Maslow & Shakespeare: a mom’s road to "actualization"

in One Week Job - USA

“One must satisfy lower level basic needs before progressing on to meet higher level growth needs.  Once these needs have been reasonably satisfied, one may be able to reach the highest level called self-actualization.”  Saul McLeod on Maslow’s Hierarchy of Needs

Through the years, I have been constantly reminded of Maslow’s  paradigm–I was fascinated by the concept in high school and have thought of this “hierarchy” in its relevance to my life over the years.  Specifically, in recent years, it seems I have been in “survival” mode, tending devotedly to my little flock, yes, but tending with my head barely above water.  My daughter said to me yesterday, “Mom, I’m tired of barely making ends meet.”  In our family, we don’t focus on the scarcity, so it was a surprise to hear her voice this frustration.  And deservedly frustrated.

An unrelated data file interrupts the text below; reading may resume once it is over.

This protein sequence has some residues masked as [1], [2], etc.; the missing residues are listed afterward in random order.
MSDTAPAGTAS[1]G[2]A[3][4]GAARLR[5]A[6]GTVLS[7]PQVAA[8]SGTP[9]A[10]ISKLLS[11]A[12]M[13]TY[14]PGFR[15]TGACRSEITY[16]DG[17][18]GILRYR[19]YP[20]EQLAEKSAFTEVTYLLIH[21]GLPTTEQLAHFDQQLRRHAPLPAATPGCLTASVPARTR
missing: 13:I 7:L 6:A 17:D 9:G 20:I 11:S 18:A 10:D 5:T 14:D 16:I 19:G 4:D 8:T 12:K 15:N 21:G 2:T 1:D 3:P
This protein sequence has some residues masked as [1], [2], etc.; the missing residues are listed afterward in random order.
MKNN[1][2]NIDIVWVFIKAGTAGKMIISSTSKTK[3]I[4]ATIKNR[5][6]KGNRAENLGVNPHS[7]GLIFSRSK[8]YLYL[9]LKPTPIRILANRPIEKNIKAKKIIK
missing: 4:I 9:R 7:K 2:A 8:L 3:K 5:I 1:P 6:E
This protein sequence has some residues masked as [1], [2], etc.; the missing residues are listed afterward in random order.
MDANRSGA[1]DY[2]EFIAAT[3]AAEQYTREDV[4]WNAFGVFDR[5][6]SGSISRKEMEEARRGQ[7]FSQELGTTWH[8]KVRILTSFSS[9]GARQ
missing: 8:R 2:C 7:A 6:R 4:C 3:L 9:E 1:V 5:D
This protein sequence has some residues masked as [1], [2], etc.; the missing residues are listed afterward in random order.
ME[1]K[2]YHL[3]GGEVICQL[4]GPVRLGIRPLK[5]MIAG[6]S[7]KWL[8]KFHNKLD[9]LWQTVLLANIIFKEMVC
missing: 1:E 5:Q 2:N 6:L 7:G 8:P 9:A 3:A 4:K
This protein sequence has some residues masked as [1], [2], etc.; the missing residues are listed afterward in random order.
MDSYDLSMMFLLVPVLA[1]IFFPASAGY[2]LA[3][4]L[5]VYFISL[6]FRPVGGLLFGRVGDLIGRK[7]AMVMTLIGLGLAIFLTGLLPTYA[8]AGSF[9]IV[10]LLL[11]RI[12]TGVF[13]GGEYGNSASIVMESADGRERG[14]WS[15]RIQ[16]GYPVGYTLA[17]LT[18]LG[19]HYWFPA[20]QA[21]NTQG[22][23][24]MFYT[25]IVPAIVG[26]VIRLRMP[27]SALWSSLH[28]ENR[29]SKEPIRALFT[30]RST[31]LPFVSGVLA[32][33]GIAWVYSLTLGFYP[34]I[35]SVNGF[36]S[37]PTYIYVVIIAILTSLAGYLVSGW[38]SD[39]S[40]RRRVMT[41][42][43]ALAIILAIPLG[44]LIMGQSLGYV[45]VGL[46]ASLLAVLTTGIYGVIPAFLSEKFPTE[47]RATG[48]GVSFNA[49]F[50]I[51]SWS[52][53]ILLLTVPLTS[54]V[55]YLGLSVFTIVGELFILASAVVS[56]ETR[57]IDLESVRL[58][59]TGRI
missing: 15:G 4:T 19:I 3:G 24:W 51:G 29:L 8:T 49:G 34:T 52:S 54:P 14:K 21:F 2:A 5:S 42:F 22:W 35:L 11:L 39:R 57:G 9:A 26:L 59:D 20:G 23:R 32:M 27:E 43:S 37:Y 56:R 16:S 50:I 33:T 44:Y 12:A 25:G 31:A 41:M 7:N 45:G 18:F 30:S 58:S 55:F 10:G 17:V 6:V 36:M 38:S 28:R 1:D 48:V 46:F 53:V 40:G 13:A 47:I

This one-week job project for me has everything to do with Maslow’s highest step: self actualization.  I have been stuck and I’m seeking to un-stick myself not only for me but for my children.  Although as young adults they still want me to care for them (and give them immediate and full attention!), they are my strongest advocates for me embarking on a new journey because this has infused much-needed and hopeful energy into our family.

After the recent experiences of bankruptcy, foreclosure, death of their father, illness and unemployment (what else IS there?!–really, it sounds like a friggin’ soap opera), it’s time to ACTUALIZE some long-dormant potential here!  I harken back to my first blog where I stated my goal in doing this project was to become fully alive and to perhaps inspire others.